Saturday, June 8, 2013

The balance beam of retail...

In a retail business there is a balance beam that has to even out for things to run as smoothly as possible. A small upset in weight distribution can unbalance the so called beam, and eventually fall to one side. There are obviously three parts to a retail business; the consumer, the retailer, and the product. The first two have to be on the same page, so the consumer gets the correct product. But there is many obstacles to overcome in order for the end result to occur in a satisfactory manner.

1) The consumer has to, at minimum, have just enough knowledge of what they want, to be dangerous. Many problems come along with this, though. Sometimes the customer doesn't have a clue what he/she needs or wants, and leaves it to the retailer to decipher what feels like the Davinci code to figure out what they want. In some cases the customer is having a bad day, and will eventually be rude enough to the retailer for them to tune the customer out. Here I will use myself as an example, so I will say I. In most cases, I am infinitely more knowledgeable about my product than you are, so do not tell me how to do my job. The saying in retail is, the customer is always right! But you and I both know that is not 100% true, and they only say that to make you want to come back. I know it is hard, but you have to try and put yourself in my shoes. Try to realize how hard it is that day in and day out, I have to LET you make an idiot out of yourself and then apologize to you, even though I didn't actually do anything wrong. It takes a tole on my mental health, to listen to you be so wrong, yet, tell you you're right when it is all over. All so you can eventually call me an idiot, and leave. But alas, those few customers who have talked to me long enough to realize I have put my life into the field I serve, make it worth it when they shake my hand and tell me helpful I have been.

2) The retailer all too often, especially with todays technology, sits on a very slippery slope. They are combining a couple of elements and slowly declining their worth in todays market. The micro management has to stop, or at least be kept to a minimum.  The process of retail is such a simple concept, and with the right people, can be accomplished so easily. But the micro managing is taking it's tole on not only the salesman but the customer. We don't need to reinvent the wheel to sell a product, just let me sell it. That is, after all, why you hired me to begin with, so let me do it! The dreaded "car salesman" approach to selling can run off potential customers. And for salesman like me, I don't want to bother people to the point of running them off. It's part of my nature I guess, I want to be liked, and hate to be hated. The protocol set in place by some companies and how, when, and why to suggest certain things is bothersome. In a perfect world, the salesman is knowledgeable enough about the product he/she is "slinging" to not need guidance on how to "sling". But that leads me to my next concern. People like myself are getting run off, for less qualified, 'yes' people. You can imagine if the customer doesn't know what exactly they are looking for, and they happen upon a salesman who has no idea what they are doing either, the problem that creates. But that is what is slowly but surely happening. The people that spend their time working their way through the chain, becoming a master of their service are being pushed out, in favor of less qualified people to save a few bucks in pay roll. Next time you run into someone at a store who clearly has no idea what they are doing, don't put 100% of the fault on their shoulders. Most of the blame should reside on the shoulders of the company itself, because that is a part of maximizing profits.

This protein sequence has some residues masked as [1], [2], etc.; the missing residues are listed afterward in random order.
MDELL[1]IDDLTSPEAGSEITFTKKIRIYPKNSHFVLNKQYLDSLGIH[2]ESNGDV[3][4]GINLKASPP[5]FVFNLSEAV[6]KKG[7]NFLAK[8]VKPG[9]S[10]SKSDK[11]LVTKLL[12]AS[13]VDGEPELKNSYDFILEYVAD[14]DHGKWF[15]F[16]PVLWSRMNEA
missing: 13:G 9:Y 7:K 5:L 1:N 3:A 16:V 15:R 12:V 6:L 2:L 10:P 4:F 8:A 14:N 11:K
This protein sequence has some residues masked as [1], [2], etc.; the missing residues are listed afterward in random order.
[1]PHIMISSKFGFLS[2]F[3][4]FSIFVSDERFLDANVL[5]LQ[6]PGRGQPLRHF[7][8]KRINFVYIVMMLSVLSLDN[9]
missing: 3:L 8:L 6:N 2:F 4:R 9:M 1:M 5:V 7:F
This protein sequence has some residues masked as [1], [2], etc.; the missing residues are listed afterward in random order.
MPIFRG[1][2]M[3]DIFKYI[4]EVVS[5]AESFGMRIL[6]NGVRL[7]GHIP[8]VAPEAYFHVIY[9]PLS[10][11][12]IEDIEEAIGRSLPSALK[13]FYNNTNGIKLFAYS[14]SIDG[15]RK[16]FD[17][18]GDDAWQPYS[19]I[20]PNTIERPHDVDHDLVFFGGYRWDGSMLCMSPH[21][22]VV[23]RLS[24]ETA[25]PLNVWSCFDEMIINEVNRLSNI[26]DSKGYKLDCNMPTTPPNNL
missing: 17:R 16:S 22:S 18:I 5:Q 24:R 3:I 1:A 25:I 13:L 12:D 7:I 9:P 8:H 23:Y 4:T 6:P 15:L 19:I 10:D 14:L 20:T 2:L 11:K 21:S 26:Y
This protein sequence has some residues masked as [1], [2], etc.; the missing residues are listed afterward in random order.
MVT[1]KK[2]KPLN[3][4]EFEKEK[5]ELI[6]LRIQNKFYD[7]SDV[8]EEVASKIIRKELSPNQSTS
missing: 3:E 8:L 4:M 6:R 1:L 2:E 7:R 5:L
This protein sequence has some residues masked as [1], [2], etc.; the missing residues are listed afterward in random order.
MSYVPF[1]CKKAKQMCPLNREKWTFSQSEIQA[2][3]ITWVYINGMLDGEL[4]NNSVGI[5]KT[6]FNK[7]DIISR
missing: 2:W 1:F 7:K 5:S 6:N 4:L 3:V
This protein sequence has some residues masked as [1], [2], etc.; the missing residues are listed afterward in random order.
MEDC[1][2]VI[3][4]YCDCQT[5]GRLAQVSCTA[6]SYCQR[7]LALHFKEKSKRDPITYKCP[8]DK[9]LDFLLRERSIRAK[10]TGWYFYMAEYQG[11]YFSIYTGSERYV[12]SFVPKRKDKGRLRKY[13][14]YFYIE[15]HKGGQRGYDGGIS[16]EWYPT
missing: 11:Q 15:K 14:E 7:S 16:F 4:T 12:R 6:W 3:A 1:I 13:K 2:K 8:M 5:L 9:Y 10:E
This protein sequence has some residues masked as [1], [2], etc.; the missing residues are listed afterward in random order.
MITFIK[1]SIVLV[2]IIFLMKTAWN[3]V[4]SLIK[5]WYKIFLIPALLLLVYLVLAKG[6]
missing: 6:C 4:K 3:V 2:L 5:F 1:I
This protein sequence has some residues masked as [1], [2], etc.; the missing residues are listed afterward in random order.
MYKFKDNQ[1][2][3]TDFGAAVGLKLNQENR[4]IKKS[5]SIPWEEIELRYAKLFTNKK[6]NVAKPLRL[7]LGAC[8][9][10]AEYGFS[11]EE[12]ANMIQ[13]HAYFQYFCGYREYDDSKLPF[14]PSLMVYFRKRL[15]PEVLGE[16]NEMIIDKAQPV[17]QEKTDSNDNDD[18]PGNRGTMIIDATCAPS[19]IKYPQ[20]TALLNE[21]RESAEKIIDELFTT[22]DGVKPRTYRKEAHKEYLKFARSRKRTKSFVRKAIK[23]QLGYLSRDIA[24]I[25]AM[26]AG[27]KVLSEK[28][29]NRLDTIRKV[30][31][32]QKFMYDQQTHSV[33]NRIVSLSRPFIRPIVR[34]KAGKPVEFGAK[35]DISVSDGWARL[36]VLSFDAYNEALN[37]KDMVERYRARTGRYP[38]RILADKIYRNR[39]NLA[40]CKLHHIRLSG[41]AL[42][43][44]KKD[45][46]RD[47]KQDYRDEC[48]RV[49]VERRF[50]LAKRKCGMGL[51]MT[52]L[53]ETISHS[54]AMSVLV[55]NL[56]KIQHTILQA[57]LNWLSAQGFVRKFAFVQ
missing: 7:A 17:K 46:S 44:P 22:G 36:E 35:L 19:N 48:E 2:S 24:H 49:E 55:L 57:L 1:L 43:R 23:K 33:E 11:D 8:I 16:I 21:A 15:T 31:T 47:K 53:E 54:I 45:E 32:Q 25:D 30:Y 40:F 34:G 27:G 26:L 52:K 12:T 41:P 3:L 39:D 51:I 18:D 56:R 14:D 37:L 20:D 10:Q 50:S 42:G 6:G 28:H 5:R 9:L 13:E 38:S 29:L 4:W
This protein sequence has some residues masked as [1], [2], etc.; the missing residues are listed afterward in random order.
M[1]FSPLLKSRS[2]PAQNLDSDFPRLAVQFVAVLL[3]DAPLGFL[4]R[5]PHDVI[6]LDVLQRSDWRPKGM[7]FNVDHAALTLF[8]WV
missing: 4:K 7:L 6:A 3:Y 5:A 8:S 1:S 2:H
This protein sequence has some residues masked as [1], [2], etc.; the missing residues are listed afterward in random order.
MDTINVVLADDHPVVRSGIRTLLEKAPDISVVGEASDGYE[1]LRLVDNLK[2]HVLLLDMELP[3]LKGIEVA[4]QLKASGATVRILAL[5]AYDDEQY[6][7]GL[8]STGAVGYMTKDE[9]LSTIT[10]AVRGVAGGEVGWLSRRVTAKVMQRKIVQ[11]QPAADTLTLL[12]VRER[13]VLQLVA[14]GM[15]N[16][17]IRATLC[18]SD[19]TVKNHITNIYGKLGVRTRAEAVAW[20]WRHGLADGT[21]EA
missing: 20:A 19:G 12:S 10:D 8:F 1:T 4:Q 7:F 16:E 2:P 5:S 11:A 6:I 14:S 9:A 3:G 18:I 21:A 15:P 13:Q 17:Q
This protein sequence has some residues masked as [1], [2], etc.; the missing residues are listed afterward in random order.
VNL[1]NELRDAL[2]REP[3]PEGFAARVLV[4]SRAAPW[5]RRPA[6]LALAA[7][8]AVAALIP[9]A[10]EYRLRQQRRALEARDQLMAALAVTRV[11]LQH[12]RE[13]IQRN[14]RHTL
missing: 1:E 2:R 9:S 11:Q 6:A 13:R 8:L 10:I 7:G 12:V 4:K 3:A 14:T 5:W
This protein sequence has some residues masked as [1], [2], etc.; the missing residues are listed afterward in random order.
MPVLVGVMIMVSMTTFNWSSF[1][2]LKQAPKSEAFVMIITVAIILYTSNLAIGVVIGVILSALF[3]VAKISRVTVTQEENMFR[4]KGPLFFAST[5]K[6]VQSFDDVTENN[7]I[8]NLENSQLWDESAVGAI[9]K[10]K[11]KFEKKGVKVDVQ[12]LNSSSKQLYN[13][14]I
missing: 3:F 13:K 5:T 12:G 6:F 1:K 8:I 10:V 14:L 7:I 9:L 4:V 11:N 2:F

3) Lastly, the product should be something I can stand behind. To me, honesty should be a key role in all aspects of retail/service. It isn't of course, but that is how the corporate chain conditions a salesman. If I have on hand , 3 similar products, 2 are high quality pieces and 1 is a low quality piece and I happen to be sold out of the first 2. Protocol suggests I still try and push that low quality piece on you, knowing full well it will have poor performance, for your needs. Oral protocol also suggests I tell you, the first 2 are better, but this one is still good, knowing full well it will probably break soon. Hell, it could break as soon as you get home, but at least I made the company the dollar it expects me to make them. But this can all circle back to the first two points I made. If the company banks on the lack of knowledge that both parties will have about the product, neither of you will ever know what just happened. I would rather lose a sale, because I was honest, than make a sale, with a lie. Write that down.

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